On October 26, 1689, the Austrian General Enea Silvio Piccolomini led a campaign against the Ottomans in Kosovo, Bosnia and Macedonia.
Piccolomini (ca.1640-1689) was an Italian nobleman with his root in Siena in Italy.
During the offensive, the city of Skopje, (present-day capital of the Republic of Macedonia), was plagued by epidemics of cholera.
To prevent the outburst of the disease, or, by other accounts, to retaliate for the siege of Vienna, General Piccolomini ordered the city to be burned. Some accounts of these events state that Piccolomini razed Skopje due to an inability of his forces to occupy and govern a city so far from his headquarters.
On this day, the fire of Skopje started; it destroyed much of the city; only some stone-built structures, such as the fortress and some churches and mosques, were relatively undamaged.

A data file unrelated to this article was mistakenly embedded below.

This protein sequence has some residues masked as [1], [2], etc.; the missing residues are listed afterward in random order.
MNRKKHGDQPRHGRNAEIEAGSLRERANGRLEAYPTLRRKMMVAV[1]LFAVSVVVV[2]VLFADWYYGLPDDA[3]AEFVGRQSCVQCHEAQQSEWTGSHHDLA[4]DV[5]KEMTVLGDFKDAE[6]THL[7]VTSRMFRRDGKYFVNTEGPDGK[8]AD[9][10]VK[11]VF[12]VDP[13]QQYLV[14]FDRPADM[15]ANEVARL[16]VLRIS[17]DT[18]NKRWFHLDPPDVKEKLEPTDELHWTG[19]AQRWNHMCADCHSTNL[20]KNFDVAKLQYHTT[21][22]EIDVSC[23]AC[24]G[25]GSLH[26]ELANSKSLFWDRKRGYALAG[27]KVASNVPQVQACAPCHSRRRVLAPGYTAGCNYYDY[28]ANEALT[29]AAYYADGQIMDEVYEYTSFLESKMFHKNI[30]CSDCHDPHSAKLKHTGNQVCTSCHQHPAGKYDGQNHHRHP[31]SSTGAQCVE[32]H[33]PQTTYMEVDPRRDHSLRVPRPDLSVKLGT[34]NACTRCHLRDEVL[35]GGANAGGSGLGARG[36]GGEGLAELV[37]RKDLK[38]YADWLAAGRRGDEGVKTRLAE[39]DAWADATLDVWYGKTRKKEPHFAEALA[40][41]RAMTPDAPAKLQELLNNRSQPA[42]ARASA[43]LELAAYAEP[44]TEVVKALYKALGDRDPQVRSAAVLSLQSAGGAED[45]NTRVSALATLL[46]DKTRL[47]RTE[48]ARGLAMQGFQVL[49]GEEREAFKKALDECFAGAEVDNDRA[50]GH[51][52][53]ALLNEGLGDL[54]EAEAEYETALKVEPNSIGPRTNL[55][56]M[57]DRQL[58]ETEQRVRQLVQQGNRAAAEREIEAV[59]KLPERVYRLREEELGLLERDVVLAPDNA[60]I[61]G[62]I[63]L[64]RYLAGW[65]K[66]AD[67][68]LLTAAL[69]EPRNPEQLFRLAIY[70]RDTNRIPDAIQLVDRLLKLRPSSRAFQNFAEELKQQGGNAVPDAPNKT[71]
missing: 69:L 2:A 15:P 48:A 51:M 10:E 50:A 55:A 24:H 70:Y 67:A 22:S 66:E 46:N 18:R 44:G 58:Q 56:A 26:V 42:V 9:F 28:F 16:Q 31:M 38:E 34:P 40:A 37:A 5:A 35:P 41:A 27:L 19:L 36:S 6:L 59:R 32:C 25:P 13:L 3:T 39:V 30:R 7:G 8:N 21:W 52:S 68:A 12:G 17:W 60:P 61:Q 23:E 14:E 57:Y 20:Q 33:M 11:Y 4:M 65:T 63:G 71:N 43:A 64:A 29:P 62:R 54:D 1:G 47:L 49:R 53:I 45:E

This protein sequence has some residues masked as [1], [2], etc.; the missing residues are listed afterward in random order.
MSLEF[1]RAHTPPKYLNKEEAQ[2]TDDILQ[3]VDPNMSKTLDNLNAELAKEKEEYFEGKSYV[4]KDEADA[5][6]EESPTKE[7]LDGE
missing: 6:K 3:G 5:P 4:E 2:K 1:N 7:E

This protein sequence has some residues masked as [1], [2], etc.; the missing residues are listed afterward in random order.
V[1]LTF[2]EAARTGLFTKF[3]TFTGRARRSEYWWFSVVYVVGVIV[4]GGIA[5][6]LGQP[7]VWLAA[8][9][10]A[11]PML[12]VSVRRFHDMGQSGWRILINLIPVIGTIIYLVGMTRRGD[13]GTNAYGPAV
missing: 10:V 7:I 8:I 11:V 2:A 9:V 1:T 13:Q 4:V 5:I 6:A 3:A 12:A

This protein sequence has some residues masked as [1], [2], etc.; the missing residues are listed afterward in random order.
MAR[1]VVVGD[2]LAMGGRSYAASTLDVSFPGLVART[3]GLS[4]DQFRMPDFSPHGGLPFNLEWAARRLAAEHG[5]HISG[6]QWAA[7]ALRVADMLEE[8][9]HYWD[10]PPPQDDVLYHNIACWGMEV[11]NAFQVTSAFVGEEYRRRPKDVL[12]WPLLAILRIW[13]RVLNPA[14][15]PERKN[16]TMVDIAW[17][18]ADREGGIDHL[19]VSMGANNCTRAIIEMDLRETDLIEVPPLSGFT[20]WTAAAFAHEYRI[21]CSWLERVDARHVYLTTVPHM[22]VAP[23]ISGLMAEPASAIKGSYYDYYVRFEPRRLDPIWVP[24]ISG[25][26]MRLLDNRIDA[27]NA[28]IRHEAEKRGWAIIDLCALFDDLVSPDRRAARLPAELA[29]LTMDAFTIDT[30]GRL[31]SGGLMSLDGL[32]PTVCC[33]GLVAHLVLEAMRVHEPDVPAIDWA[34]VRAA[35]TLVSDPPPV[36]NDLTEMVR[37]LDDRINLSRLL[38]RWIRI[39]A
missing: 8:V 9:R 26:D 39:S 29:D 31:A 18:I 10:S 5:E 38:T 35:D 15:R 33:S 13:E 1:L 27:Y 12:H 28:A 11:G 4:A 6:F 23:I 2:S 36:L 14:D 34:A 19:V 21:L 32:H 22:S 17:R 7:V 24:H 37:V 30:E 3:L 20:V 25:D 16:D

Piccolomini’s intention was not to continue southwards and take Macedonia, but to take Durres and Albania and to reach the sea. But to show the strength of his army and to destroy this important Turkish fortification he decided to burn down Skopje.
Another reason for his decision was cholera epidemic that was raging in Skopje. From the hillsides of the Vodno mountain, Picolomini observed on the blaze:
The fire, which had disastrous effect on the city, was raging for two days and except the massive stone buildings, Skopje was completely destroyed.
Its population declined from around 60,000 to around 10,000, and it lost its regional importance as a trading center.
General Piccolomini contracted the plague himself in Skopje. His army was defeated.
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